First was Muhammad, he’s been away from Syria for two years, alone. His parents both shot in front of him, his blue eyes fixed wide open to the harsh deck of cards the world dealt him. He’s young and stuck. He can’t go back to Syria, and he can’t get a visa beyond Turkey. He’s 21, and at the end of a youth that’s disappearing in front of him.

Istanbul is some of the only geography he can stand on, a geography he dislikes. He said the Turks look down on Syrians, he hates it, and wants to get out.

“But where do I go?” he asked me with an immeasurable look of hopelessness.

His suffering wasn’t desperate or panicked, but instead a beat-down realization of his fate… approaching another day laced in insufferable pain.

Muhammad smiled at me… moments of happiness touched our conversation, but pulsating at a quick cadence behind that smile was a palpable feeling of pain that was too great to conceal. A feeling so strong, it shot through me with the intensity of a small eclectic shock.

For a moment I felt as powerless as him… wrapped up in the world he radiated, but there was nothing I could do. Nationality and cultural differences dissolved, a force much deeper than those programmed constructions took over… a feeling that strips away all external identity… a feeling of humanity.

And next to my father dying in my arms years earlier, my experience with Muhammad was as human and visceral as it gets.

Then there was Ahmad. A stout guy owning the calm assurance written across his face. Perhaps his demeanor was a wall to his suffering, but he didn’t radiate it like Muhammad. Ahmad, a man with business and opportunity on his mind, and a love for beautiful women and Dubai. He ran a successful travel agency in Syria and is well traveled.

Ahmad took to Turkey, and was already setting up a new business.  He thinks Turkey is a great country, and he said with pride, “I’m happy to be here.”

He sipped his steaming coffee slowly, and took a long drag from his cigarette… Ahmad peered through the window with focused eyes, looking out for more opportunity. Turkey has money, and he’s going to tap into it.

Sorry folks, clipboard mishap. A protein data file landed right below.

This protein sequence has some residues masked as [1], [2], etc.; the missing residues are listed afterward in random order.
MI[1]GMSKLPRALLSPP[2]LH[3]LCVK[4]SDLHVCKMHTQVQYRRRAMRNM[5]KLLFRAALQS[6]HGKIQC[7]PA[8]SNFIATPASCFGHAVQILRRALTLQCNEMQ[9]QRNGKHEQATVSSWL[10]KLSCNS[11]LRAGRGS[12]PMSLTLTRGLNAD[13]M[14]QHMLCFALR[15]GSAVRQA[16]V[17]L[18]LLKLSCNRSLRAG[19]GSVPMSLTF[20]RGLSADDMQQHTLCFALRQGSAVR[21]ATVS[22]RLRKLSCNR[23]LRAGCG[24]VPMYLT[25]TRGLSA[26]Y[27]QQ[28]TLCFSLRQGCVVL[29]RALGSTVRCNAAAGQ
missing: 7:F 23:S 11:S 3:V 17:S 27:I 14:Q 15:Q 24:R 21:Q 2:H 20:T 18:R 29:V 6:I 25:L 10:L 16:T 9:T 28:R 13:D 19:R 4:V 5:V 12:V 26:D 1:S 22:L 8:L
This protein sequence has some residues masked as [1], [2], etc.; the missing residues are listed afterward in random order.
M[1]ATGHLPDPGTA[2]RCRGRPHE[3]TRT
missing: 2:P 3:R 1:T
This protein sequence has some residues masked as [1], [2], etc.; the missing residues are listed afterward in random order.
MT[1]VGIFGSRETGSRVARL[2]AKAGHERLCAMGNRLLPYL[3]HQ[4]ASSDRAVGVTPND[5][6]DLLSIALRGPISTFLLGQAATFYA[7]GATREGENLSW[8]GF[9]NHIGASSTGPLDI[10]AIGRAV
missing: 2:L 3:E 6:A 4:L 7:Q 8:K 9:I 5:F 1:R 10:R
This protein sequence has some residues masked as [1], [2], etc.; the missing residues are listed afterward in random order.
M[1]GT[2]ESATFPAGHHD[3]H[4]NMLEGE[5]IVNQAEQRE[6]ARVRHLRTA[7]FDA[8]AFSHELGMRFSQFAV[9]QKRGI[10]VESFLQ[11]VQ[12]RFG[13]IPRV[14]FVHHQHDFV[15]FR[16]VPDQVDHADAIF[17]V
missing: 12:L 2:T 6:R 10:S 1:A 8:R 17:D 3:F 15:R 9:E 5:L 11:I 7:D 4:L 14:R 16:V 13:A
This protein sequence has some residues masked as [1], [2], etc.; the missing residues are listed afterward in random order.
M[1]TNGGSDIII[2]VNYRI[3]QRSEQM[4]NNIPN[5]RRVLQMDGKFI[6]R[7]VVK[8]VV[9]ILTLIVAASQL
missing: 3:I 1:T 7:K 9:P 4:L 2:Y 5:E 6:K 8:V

And lastly Abbas… Abbas, a well-dressed and educated man; he’s received his Ph.D. in western philosophy. Ironically his focus was German philosophy. He managed to move his wife and daughter to Germany, and he’s hopeful that he will meet them there in the next year.

Abbas is looking strongly forward to his new life. A guy that anyone would want in their country: because he’s both an asset with his personality and mind. And if he can pull it off, Germany will be a better system for his way of thinking than a stable Syria was.

American and Syrian in Istanbul, Turkey

I came back days later for more conversation.

There are millions of stories to be told from Syria, and like snowflakes, no two are the same.

This experience consumed my mind for days…. These three different stories were more than stories, but reflections of different personality types—personality types that have nothing to do with the country, but instead have everything to do with the internal wiring of an individual.

There is…

-The person who’s seen so much horror and suffering, their scars will control their lives, and their mind will always be held prisoner to their past. They only function well in their country and culture… the rest of the world seems foreign, rough, and inhospitable.

-The person who can spot an opportunity from miles away, and will find ways to navigate it. The country comes secondary; this person adapts to changes and thrives wherever. They will move beyond their past and start anew looking only in one direction: forward.